Bladder Cancer Survivor Shares His Love For Fitness
Eduardo Cesareo Montero was diagnosed with bladder cancer on April 30th, 2015. He has successfully defeated his disease. He is a fitness lover.
“I was diagnosed with bladder cancer on April 30, 2015.”
Motivation to fight cancer
“I know many will say that I am crazy, but I did not do it for anyone, I just let myself go and let it happen, although I know it was not a flu, I think that to date I have not finished processing the disease, I have always let what happens to me is the consequence of my actions, whether for good or for bad. Although in these last days if I could say that I do it for someone or something, it would be because I do not see my family badly that they have already had enough scares with me.”
“There were many obstacles that I had to overcome. For starters, the hospital where I worked did not give me social security and I did not have medical insurance to back me up, so the hospital had to take care of most of the treatment, but who else was responsible for covering those expenses were the urologists who treated me, because they only asked me to buy the medicine (Doxorubicin) and the procedure did not charge me, something for which I will be infinitely grateful to date. Another obstacle that I had to face, was that by not having health insurance I had to be looking for the way in which my family was not so worried about covering those expenses that certainly are not cheap at all. Also, one of the biggest obstacles was the treatment as such, as it is uncomfortable to be using a urinary catheter every moment as well as how irritating and painful it is. However, the most painful thing is to see your family worried about the disease, the expenses, and how unpredictable this disease is.”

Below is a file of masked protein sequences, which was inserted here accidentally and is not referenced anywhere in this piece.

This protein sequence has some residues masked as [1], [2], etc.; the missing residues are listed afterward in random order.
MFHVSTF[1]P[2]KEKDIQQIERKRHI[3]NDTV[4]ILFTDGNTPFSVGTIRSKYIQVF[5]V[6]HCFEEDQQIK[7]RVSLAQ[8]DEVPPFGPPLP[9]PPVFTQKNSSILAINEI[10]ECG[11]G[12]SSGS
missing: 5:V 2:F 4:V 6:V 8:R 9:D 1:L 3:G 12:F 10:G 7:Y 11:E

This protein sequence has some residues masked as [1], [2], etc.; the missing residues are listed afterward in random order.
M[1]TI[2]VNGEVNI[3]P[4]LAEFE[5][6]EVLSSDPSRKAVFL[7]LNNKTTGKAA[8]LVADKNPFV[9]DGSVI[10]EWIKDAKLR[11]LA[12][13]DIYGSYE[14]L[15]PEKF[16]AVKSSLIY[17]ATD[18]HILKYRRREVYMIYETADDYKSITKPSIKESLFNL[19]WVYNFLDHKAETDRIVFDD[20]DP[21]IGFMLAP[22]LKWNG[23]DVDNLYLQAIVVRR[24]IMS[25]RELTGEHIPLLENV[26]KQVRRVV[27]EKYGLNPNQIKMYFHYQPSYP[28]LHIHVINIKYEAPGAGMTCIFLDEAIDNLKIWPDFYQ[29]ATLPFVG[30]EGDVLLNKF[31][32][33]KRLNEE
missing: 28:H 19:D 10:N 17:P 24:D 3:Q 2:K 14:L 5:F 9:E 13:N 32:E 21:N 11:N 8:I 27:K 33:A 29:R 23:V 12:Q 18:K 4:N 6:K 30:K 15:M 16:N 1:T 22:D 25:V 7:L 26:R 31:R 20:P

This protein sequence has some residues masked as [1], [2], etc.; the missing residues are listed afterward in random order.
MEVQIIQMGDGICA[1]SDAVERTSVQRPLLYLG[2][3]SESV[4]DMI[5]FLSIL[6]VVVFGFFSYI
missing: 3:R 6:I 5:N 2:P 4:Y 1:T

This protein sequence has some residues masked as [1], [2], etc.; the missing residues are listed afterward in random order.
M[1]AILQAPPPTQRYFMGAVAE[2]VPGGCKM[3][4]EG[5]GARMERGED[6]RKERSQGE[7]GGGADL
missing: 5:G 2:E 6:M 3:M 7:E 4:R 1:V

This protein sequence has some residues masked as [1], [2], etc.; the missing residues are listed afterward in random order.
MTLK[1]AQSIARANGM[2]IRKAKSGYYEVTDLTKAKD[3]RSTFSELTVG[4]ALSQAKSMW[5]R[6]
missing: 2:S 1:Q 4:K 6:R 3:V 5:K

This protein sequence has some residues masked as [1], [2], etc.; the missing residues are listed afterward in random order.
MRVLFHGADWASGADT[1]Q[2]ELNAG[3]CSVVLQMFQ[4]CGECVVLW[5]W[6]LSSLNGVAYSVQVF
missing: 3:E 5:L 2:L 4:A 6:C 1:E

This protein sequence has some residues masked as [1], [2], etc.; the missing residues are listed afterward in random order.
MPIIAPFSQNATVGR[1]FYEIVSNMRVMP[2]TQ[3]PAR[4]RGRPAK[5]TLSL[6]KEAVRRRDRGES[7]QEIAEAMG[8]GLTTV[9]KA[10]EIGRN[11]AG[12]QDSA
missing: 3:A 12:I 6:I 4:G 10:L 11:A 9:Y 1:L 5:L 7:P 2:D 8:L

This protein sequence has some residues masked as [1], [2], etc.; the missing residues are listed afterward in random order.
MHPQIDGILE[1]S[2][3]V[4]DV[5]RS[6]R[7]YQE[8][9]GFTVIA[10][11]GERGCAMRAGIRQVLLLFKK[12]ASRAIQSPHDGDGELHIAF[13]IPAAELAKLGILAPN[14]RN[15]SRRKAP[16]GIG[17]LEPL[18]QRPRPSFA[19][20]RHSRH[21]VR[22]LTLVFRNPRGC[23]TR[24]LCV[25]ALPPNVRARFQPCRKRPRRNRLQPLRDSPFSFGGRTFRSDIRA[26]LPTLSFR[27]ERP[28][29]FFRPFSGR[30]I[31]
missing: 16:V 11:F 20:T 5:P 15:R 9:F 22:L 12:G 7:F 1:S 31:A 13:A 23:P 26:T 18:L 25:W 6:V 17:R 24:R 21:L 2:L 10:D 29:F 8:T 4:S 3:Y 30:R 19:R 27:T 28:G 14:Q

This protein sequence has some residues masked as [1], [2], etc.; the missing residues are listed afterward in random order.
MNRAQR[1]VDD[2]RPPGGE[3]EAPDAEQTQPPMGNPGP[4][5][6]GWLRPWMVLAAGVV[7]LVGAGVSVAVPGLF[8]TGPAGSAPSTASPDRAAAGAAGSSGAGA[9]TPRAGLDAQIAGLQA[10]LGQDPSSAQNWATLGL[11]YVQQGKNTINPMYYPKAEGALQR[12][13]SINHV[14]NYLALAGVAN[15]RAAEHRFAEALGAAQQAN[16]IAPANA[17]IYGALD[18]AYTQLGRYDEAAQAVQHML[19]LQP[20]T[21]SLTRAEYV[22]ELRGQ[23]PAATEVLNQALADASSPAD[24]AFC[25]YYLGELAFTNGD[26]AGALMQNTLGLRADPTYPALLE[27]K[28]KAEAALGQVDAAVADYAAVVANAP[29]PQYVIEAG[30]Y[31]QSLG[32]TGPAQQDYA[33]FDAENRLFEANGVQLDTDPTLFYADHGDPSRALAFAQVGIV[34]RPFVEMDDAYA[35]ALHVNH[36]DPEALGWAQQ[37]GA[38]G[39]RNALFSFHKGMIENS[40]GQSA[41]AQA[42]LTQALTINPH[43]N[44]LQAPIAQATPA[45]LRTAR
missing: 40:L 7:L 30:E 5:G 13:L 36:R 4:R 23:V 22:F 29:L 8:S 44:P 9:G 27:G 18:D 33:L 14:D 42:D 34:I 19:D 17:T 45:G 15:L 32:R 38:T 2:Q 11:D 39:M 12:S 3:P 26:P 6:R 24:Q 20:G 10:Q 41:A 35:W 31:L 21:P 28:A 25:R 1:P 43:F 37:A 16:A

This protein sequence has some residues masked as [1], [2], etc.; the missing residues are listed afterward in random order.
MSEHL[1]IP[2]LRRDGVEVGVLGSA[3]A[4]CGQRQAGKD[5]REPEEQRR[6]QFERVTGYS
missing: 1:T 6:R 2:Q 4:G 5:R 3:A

Message to other cancer patients “My message for people who suffer or suffered from this disease is that they do not underestimate what their body is capable of, you decide how far you want to continue and no one should stop you from moving forward, no one but you decide the date your life will end. I know it is difficult and I know you will hear many people say what is commonly said: “keep going”, but I already went through this what I can say is that in the end think that the reward is life itself, in the end, it will have been worth keeping alive, whatever the reason for moving forward must be so impregnate to your skin that nothing should prevent it from becoming a reality. So stay on the path of struggle. Somebody in life cares about you.”